Following this morning’s wakeup call at 1:40, Discovery’s astronauts focused their attention on testing of a small, robotic arm serving as a prototype for use on the future International Space Station and conducting experiment work on the Shuttle’s middeck.
While the free-flying CRISTA-SPAS satellite continues to gather data on the Earth’s atmosphere and ozone layer, Payload Commander Jan Davis and Mission Specialist Steve Robinson once again will spend the day testing the small Japanese robotic arm. Their work began about 5:30 this morning with Robinson operating the arm through a checkout and then detachment and reattachment of a box simulating an orbital replacement unit. The arm’s dexterity will further be tested remotely from inside the crew compartment by opening and closing a door on another box.
After lunch, Davis and Robinson will swap places with Davis operating the arm through an identical checkout with Robinson supporting the activity.
Mission Specialist Bob Curbeam continued his work with the Bioreactor Demonstration System designed to perform cell biology experiments under controlled conditions.
Canadian Payload Specialist Bjarni Tryggvason continued his work with the Microgravity Vibration Isolation Mount which uses magnets to levitate a platform and protect sensitive microgravity processing experiments from vibrations. Such a system could be valuable on a space station to protect materials processing experiments from vibrations caused by other activities.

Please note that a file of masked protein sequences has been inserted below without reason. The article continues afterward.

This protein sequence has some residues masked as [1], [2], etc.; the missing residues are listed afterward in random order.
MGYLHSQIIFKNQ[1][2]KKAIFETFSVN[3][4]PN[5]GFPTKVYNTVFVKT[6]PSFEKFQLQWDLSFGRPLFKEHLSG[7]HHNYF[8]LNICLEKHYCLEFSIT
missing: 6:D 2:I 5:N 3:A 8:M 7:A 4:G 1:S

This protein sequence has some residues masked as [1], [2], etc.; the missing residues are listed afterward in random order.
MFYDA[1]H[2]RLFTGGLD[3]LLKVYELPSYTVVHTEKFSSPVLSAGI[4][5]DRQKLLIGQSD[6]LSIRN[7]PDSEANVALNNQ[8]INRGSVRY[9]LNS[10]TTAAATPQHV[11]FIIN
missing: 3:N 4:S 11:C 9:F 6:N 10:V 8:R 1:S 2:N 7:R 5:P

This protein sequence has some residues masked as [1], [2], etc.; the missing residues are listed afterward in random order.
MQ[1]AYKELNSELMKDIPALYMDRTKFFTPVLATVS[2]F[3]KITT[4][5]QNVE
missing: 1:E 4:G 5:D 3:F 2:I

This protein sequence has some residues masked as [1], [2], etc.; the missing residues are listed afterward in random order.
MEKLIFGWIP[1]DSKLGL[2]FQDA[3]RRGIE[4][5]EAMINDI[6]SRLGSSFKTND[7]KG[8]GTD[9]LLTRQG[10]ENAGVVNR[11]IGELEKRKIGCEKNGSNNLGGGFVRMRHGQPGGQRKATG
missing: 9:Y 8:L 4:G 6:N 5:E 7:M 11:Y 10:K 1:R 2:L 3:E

Periodic firings of Discovery’s thrusters continue at the beginning and end of each crew day by Commander Curt Brown and Pilot Kent Rominger to maintain a desired distance of 25 to 45 nautical miles from the CRISTA-SPAS satellite.
The spacecraft will be retrieved a week from today for the return trip home.
The next mission status report will be issued late this afternoon.
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